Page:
Is it worth Teaching English in South Korea

Reception at Direct English in Gangnam.

You might be looking for motivation and ideas for a new place to visit or a place to go to where you can both have a great cultural experience and also make enough money to live on and to save for travelling more afterwards. TEFL (Teaching English as a foreign language) is one way of ETT (Earning to Travel) and hundreds of native English speakers from Canada, Australia, the UK, Ireland and USA choose Korea each year as a place to work and play. I myself spent two years teaching business English 1-to-1 in Seoul and below are my thoughts on if it is worth spending time in Korea.

The Work and the Country

It really depends on what you are looking for, if I am to be blatantly honest with you. I am sure that you will appreciate some honest advice on what Korea is and what it is not and what you can expect both positively and negatively, if you are yourself considering moving or visiting South Korea. Most travellers who visit Korea actually plan to stay a year to teach English so I will focus mainly on giving advice for those of you planning long stays. The same advice though should be useful for any of you planning to visit on short stop-overs.

What Korea is not - The simple truth is that if you want stunning beaches and great weather and the feeling of being in paradise, you are more likely to enjoy the islands in the southern parts of Thailand, visiting Bali or Australia. Korea does have some nice coastline but not really tropical in the way you will experience when visiting an islands such as Koh Samui in Thailand. Korea is also a country where you cannot expect people naturally to speak and reply to you in English or any other language aside from Korean. Korea is one of the most homogeneous countries in the world. The younger generation though are learning English (albeit American style) and in many parts of Seoul (the capital) you will find that a lot of younger people who be able to communicate with you.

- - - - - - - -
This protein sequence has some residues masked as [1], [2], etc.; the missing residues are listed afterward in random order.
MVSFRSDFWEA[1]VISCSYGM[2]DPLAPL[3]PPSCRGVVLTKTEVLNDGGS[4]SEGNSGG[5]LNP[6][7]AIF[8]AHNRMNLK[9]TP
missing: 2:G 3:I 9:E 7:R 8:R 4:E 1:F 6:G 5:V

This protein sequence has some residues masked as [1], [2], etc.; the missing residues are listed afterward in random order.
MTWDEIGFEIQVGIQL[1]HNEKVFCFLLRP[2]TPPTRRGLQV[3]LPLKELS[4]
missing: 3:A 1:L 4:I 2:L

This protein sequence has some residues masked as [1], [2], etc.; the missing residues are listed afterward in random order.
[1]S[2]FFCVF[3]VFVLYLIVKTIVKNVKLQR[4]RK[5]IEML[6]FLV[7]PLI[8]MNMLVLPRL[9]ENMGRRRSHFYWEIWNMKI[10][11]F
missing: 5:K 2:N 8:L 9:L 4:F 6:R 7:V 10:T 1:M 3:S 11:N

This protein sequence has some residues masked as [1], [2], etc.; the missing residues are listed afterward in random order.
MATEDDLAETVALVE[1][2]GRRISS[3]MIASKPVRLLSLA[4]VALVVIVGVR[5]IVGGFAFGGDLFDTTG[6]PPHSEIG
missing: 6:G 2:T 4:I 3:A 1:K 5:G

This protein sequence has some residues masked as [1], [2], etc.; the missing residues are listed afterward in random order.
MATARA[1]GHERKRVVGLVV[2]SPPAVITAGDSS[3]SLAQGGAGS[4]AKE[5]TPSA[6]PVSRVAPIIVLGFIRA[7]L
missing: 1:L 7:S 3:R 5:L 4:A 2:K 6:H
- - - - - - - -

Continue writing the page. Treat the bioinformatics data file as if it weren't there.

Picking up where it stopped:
What Korea is - Korea (and I say Korea rather than South Korea when I can because Koreans take great pride in their Korean culture and seek to be one island rather than divided as North and South) is a country which offers a unique cultural experience, some wonderful food, the weird wonderful and wacky, great technology and just an overall fascinating experience. You also will find that Korea offers a chance to make a lot more money than countries such as Thailand, as an English teacher. Koreans do work hard though and the number of paid holidays including during Christmas is limited.

Income from Teaching

The Job and the People

You will find that you are interacting with local Korean people on a daily basis both working in conjunction with the Korean teachers and with students who are Korean. I had the lucky experience to teach 1-to-1 in Direct English in the area of Gangnam and this meant that I got to teach people from aged 8 through to 70. Anyone who was willing to pay the per hour costs that the school charged for the students 30 minutes with a native Korean teacher, followed by the 30 minutes with an English native speaker. My students included an ex-Miss World, a TV news reader, a war reporter, an ex-Olympic athlete and people literally from all walks of life from Korean society.